While no details of the package with Lloyds have been disclosed (a common practice in partner-led privately-held environments) – the lack of concrete deal structure news coming from the two parties may set the rumour mill trundling into life, as speculation may grow on strategy consulting deal activity in the past. For instance, prior to selling off to PwC, Booz & Company partners had fiercely denied any intentions of selling, while OC&C too openly denied that there were signs of losing its partners in Germany and France; something which was proven not to be the case just months later. In the case of L.E.K. Consulting, while the firm does not disclose its financial figures, Jackson strongly states that the firm is both “growing and profitable.”

Quote Nick Hughes, Lloyds Bank

A statement by Nick Hughes, who sealed the investment on behalf of Lloyds Bank, reiterated that point, remarking that L.E.K.’s positive outlook proved decisive for giving green light to the deal. “L.E.K. Consulting is a thriving global firm and has a clear growth strategy in place. Our financing support demonstrates our confidence in the quality of services provided by the business and its management team.”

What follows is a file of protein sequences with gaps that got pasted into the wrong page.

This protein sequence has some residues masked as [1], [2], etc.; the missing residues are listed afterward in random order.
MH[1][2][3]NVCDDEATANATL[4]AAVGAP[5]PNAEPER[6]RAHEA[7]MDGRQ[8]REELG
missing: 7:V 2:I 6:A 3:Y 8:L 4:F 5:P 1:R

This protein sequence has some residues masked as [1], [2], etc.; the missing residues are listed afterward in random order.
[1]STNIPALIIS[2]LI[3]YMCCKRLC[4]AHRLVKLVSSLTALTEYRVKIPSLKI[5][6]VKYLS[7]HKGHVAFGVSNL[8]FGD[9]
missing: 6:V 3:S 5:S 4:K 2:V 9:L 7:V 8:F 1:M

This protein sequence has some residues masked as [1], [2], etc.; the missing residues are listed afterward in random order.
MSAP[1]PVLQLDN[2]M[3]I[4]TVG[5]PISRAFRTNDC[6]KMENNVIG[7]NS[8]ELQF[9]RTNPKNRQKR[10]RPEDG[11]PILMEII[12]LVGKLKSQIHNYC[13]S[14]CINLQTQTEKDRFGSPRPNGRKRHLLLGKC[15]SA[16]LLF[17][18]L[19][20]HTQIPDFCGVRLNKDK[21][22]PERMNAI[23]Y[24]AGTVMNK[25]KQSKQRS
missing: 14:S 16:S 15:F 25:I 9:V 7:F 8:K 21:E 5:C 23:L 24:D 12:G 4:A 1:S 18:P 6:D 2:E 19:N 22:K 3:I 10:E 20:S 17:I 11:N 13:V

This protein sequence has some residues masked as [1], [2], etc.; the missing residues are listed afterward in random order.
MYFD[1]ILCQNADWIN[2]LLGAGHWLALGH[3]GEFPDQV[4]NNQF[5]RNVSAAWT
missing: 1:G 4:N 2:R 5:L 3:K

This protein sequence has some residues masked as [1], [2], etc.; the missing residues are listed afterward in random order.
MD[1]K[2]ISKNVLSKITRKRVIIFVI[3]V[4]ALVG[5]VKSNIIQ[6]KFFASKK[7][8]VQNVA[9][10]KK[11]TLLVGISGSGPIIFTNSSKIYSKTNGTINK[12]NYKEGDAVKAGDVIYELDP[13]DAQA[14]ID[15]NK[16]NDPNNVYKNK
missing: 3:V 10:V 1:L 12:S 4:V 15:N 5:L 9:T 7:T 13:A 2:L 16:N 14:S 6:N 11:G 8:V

In its option for financing, L.E.K. opted for a different approach than several other rivals that have made the walk to growth capital. Sitting on the back of records in dry powder, private equity are eager to investing in the consulting industry – an analysis by M&A advisor Equiteq shows that the share of private equity in consultancy deals stands at its highest point in over a decade. However, contrary to the likes of AlixPartners, Capco and PA Consulting Group, who have all turned to investors in the past years, L.E.K. Consulting’s partners consciously decided to keep “full control of their own destiny.”